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How Animals See the WorldComparative Behavior, Biology, and Evolution of Vision$
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Olga F. Lazareva, Toru Shimizu, and Edward A. Wasserman

Print publication date: 2012

Print ISBN-13: 9780195334654

Published to Oxford Scholarship Online: May 2012

DOI: 10.1093/acprof:oso/9780195334654.001.0001

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Evolution of the Vertebrate Eye

Evolution of the Vertebrate Eye

Chapter:
(p.441) 23 Evolution of the Vertebrate Eye
Source:
How Animals See the World
Author(s):

James K. Bowmaker

Publisher:
Oxford University Press
DOI:10.1093/acprof:oso/9780195334654.003.0024

This chapter describes the evolution of vertebrate “camera” eyes and concentrates on color vision and visual pigments. The vertebrate camera eye with a lens, a variable pupil aperture, and a photosensitive receptor layer in the retina, evolved in primitive jawless fish under relatively bright light in shallow seas. With the broad spectral range of daylight, four spectral classes of cone photoreceptor rapidly evolved, offering the benefit of tetrachromatic color vision in order to take full advantage of the visual information available in the environment. This highly successful design has been greatly modified as vertebrates evolved into all the major classes, extending their environmental range into the oceans, the deep sea, freshwater, terrestrial habitats, and the air.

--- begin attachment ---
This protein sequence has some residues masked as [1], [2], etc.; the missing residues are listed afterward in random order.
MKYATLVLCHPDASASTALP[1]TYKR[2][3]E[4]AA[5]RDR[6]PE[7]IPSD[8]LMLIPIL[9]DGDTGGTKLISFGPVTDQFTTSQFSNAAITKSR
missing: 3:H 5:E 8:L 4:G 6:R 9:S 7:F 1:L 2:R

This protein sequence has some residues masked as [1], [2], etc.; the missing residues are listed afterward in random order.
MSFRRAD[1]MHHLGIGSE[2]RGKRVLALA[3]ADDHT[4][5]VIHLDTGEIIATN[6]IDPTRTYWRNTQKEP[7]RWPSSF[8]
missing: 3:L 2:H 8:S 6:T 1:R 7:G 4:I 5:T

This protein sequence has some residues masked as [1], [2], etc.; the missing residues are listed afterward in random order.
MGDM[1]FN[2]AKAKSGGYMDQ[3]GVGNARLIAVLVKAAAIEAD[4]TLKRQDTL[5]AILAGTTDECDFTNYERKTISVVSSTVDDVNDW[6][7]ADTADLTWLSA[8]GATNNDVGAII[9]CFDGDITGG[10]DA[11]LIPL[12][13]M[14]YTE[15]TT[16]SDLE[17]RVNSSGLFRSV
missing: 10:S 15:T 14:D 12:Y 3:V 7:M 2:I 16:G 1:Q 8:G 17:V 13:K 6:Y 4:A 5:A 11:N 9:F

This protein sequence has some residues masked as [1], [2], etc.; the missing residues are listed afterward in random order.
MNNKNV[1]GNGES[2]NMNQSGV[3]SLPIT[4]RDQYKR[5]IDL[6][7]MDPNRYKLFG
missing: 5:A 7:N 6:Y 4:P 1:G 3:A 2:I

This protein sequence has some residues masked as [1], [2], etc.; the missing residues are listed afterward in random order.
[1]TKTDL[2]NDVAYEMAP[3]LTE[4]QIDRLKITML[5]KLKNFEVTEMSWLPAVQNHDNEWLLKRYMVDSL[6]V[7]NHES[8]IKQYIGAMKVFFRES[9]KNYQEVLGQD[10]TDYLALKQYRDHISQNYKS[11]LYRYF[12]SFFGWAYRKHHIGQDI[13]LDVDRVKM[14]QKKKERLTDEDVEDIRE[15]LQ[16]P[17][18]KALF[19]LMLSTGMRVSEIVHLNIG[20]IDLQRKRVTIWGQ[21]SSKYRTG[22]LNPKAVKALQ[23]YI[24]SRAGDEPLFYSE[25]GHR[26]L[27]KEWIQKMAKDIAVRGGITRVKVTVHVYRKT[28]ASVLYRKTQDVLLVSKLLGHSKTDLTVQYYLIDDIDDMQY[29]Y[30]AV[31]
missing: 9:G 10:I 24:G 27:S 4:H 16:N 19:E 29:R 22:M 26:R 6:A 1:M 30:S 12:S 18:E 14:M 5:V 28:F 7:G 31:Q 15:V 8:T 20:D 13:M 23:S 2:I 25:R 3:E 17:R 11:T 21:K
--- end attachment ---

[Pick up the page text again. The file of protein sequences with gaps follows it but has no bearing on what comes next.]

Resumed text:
Keywords:   camera eyes, color vision, visual pigments, evolution, lens, variable pupil aperture

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